Duckfeather flattened her ears but said nothing.
Skypaw hesitated. I had a feeling they'd be asking this sooner or later...She tried to call on her insight, but she was getting very nervous under the unfriendly eyes of the RiverClan cats. It was difficult to concentrate.
"I..." She swallowed, and lifted her chin. Stall them, stall them. "I'll need to look around." She quickly added, "Aura suggested doing so before we tried to come up with a plausible solution."
Whitefur twitched an ear. "Go ahead, then," he said coolly. He exaggeratedly stepped back. "Don't let us stop you, O Wise One." Snickers rang around the group, and Duckfeather and Skypaw shot the patrol a heated glare.
"Oh, very mature, Whitefur," Duckfeather growled. Skypaw didn't bother with a reply as she stalked away from the patrol and began to cautiously make her way down the bank.
The discussion about the poison continued behind Skypaw as she made her way around the banks, careful not to step into the poison. Her wounds were starting to itch uncomfortably but she swallowed back the infuriating feeling. The smell scoured her scent glands and made her gag, and her whiskers seemed to shrivel right before her eyes.
Just step carefully. Skypaw warily leapt from one bank to the other as a tendril of foul black sludge wound its way between the dead grass. Really carefully, and I'll be fine.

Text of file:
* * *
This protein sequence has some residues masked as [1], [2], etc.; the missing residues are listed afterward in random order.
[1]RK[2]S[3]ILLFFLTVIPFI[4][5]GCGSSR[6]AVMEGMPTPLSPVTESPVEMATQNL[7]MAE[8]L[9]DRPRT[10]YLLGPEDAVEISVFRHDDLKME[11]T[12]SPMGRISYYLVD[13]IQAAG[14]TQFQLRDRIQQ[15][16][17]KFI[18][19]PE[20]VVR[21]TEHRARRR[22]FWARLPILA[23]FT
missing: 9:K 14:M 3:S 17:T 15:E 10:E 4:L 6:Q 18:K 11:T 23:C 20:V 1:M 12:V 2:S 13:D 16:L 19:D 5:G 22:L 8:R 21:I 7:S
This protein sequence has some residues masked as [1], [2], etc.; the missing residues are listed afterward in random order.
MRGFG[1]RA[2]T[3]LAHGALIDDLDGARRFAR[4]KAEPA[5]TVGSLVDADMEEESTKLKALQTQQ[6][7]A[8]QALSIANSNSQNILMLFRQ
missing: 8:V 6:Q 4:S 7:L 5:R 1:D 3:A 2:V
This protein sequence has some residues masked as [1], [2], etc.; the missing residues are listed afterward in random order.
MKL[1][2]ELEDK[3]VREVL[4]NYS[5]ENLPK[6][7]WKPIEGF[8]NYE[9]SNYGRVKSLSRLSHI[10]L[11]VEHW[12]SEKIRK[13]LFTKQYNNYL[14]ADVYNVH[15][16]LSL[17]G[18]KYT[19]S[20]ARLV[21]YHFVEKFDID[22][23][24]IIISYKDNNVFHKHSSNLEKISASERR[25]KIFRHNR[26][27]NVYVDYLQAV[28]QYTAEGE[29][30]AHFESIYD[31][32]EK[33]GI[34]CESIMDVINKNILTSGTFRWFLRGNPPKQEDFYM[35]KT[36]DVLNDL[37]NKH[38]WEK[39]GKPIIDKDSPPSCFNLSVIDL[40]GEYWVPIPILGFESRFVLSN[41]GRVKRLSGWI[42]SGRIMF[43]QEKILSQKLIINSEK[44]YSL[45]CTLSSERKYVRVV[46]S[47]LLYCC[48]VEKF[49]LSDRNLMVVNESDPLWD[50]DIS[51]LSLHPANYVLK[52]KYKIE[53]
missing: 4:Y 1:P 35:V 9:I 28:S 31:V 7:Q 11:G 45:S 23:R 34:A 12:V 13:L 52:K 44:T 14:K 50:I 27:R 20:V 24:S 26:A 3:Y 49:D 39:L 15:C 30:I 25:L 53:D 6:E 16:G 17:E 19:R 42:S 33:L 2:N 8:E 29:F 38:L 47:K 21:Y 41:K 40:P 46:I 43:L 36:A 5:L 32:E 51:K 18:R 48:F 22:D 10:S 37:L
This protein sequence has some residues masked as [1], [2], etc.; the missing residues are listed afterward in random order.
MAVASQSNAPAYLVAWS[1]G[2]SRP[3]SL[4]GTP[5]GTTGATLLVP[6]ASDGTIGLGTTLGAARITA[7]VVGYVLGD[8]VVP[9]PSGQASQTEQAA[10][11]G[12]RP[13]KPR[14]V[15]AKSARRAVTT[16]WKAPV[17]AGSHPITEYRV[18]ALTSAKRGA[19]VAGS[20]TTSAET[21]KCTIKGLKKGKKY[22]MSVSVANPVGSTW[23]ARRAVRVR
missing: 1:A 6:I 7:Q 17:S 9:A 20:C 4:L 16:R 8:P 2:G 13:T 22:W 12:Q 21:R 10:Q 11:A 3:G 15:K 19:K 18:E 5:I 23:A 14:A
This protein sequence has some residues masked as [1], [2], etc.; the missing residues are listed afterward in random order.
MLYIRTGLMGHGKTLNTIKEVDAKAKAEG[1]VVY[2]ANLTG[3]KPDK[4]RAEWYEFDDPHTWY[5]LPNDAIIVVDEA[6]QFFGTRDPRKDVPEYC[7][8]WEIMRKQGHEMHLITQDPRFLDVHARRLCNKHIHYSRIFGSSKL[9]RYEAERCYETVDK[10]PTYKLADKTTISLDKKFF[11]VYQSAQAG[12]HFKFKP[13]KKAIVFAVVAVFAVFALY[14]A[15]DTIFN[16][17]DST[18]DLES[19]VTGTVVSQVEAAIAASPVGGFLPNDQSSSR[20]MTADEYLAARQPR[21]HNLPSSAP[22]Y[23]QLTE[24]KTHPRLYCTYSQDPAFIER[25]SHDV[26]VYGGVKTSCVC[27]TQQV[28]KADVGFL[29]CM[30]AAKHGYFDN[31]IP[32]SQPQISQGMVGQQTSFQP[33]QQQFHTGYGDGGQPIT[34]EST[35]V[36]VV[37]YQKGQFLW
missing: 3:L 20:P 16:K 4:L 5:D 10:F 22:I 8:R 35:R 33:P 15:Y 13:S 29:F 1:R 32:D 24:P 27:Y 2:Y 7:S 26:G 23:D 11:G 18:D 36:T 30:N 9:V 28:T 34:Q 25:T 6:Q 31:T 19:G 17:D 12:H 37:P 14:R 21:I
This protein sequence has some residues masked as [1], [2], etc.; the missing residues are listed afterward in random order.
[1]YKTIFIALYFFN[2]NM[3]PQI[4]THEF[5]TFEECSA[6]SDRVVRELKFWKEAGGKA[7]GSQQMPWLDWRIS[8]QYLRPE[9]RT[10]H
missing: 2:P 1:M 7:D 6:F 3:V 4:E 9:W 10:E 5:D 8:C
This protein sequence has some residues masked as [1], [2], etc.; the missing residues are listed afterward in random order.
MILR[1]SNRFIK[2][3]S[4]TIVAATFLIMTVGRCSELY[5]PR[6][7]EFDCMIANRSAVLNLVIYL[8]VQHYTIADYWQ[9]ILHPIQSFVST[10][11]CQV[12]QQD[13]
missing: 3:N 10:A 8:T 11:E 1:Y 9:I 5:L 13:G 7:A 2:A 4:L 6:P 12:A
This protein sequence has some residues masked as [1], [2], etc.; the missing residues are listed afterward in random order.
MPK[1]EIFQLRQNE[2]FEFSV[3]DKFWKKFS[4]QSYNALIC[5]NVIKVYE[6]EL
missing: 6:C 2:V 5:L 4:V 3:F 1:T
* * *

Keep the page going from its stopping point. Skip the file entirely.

She wasn't entirely sure why she was making her way to the pipe, but it seemed like a good place to start. Skypaw crossed over a second polluted brook so she stood on the opposite sides of the bank the patrol was still on. Her power informed her of the incredulous whispers they were muttering to themselves. "What's she doing?" "Wants to get herself killed, probably." "Best let the ThunderClan apprentice get on with it—not my business if she wants to go to StarClan."
Apprentice...For a strange reason, Skypaw was starting to itch uncontrollably at the meremention of the name, and the scornful and imperious way that the RiverClan warriors were saying it in particular.
They think they're better than me. Skypaw lashed her tail. Reedstar and Tangleheart know better; a shame that neither are with the patrol.
She arrived at the pipe. The smell here was so bad that Skypaw could practically see it flowing out from the pipe's mouth. The death-laced fluid trickled out in a continuous stream, faintly coppery where the bleak light caught it as it fell towards the poisonous gathering. Unnatural warmth was coming out from the sides of the pipe, perhaps inspired by the foul scent or the poison itself. Skypaw shivered at the mere thought of what the Twolegs were doing to make such a vile liquid.
She sat beside the pipe for a moment, trying to figure out why instinct had brought her to it at all. Was the Tigermark trying to tell her something? Skypaw flattened her ears, mulling over her abilities. Time Manipulation would hardly be needed here, nor would a prophetic dream. What else could she do? There was nobody's memory to walk in here...
Wait a moment. Memory!
I can access memory through touch!
Skypaw raised a paw and gingerly rested it on the pipe. At first she cringed at the warmth that seared through her paw. Great StarClan, this feels horrid.
Then the world around her was lost, shivered, and reformed.